President Xi Jinping quelled the insurgency with a two pronged policy. Security forces cracked down on the troublemakers with an iron hand, while development projects with the inclusion of Uighurs ushered an era of prosperity. The Belt and Road Initiative (BRI) or the New Silk Road, which promises a new age of affluence, has Xinjiang as its focal point. The flagship BRI project, the China Pakistan Economic Corridor (CPEC) terminates at Xinjiang’s ancient city of Kashgar, which was a major city of the ancient Silk Road and has become BRI’s launching pad into Central Asia and beyond.
    The steps taken by both the central government and the Xinjiang Uyghur Autonomous Region to dispel a sense of deprivation, promote conventions of religious beliefs and conduct an era of harmony is remarkable.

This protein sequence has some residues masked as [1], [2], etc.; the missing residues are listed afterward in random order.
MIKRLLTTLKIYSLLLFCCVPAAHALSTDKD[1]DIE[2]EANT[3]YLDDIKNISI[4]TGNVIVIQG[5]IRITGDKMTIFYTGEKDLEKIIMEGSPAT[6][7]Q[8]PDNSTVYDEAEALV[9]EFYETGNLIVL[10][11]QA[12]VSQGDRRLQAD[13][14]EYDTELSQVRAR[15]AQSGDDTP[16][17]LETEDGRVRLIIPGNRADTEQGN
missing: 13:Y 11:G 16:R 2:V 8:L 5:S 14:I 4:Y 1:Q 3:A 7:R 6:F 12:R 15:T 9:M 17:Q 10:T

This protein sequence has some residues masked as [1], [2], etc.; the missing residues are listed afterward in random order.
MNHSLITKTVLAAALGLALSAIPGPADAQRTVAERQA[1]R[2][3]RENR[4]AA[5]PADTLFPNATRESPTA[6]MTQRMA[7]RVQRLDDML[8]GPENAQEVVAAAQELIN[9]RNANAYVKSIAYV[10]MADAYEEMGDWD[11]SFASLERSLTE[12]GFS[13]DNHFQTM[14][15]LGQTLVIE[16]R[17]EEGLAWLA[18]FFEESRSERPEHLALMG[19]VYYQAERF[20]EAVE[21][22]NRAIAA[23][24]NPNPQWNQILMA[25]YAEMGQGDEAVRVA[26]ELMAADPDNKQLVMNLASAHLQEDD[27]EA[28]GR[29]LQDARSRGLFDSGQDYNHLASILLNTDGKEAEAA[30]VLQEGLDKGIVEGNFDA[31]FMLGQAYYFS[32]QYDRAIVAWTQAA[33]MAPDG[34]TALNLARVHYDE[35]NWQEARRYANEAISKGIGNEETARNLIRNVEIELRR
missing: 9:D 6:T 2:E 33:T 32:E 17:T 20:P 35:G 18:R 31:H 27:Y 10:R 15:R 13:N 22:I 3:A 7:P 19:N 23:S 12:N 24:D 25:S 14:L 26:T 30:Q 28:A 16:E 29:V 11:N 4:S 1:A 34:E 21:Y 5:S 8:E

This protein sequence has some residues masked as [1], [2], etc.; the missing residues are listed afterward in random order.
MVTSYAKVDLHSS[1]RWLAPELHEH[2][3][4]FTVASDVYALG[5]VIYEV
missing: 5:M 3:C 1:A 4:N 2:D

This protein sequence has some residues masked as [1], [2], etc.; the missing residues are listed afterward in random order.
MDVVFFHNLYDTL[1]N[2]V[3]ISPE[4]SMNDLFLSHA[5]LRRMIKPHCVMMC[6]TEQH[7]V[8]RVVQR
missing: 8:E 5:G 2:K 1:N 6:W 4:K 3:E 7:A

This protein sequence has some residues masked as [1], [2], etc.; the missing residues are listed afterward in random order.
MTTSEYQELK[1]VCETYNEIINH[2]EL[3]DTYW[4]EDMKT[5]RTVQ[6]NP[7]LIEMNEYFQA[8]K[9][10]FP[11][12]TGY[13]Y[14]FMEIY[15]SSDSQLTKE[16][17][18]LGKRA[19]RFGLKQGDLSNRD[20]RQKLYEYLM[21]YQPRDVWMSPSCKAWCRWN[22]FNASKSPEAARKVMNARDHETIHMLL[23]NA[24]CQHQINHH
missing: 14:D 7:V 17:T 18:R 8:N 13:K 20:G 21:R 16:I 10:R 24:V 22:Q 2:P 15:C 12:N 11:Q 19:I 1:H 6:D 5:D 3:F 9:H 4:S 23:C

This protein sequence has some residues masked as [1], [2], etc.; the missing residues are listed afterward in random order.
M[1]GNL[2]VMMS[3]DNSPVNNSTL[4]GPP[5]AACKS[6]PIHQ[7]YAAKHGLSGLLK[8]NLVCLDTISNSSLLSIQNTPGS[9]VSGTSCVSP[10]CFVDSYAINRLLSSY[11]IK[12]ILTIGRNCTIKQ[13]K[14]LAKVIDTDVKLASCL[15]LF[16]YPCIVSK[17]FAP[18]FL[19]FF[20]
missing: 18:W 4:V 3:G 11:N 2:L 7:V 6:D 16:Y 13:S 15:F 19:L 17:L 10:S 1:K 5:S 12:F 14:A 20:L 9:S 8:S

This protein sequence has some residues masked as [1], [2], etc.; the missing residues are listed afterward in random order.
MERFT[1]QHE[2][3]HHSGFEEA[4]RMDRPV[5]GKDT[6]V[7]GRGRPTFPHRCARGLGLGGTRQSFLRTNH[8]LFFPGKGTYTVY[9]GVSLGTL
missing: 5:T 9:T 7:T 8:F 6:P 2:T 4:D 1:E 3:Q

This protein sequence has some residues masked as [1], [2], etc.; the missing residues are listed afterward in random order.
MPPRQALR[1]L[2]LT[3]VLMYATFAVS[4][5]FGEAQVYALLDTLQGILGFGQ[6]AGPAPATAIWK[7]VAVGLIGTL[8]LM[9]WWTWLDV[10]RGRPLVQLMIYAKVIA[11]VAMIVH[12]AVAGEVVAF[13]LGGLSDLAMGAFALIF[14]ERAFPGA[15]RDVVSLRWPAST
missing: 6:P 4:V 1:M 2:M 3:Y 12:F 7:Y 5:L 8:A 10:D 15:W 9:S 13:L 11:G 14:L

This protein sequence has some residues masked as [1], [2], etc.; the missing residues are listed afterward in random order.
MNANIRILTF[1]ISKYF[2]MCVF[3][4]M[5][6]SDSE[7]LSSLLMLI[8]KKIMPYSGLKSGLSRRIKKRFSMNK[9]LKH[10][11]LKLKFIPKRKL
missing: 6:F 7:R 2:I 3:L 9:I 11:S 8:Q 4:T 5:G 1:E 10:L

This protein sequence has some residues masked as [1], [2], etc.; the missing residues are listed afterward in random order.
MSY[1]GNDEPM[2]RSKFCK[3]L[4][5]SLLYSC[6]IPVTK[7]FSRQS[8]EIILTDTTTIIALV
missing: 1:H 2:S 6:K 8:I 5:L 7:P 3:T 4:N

I have been visiting Xinjiang for the past four decades and am a witness to its various stages of development. From a sleepy backwater of the 1970s, Urumqi has become a sprawling metropolis, with high-rise buildings, busy roads, marketplaces and shopping malls. A network for underground Metro trains and high-speed railways is reaching the final stages of completion.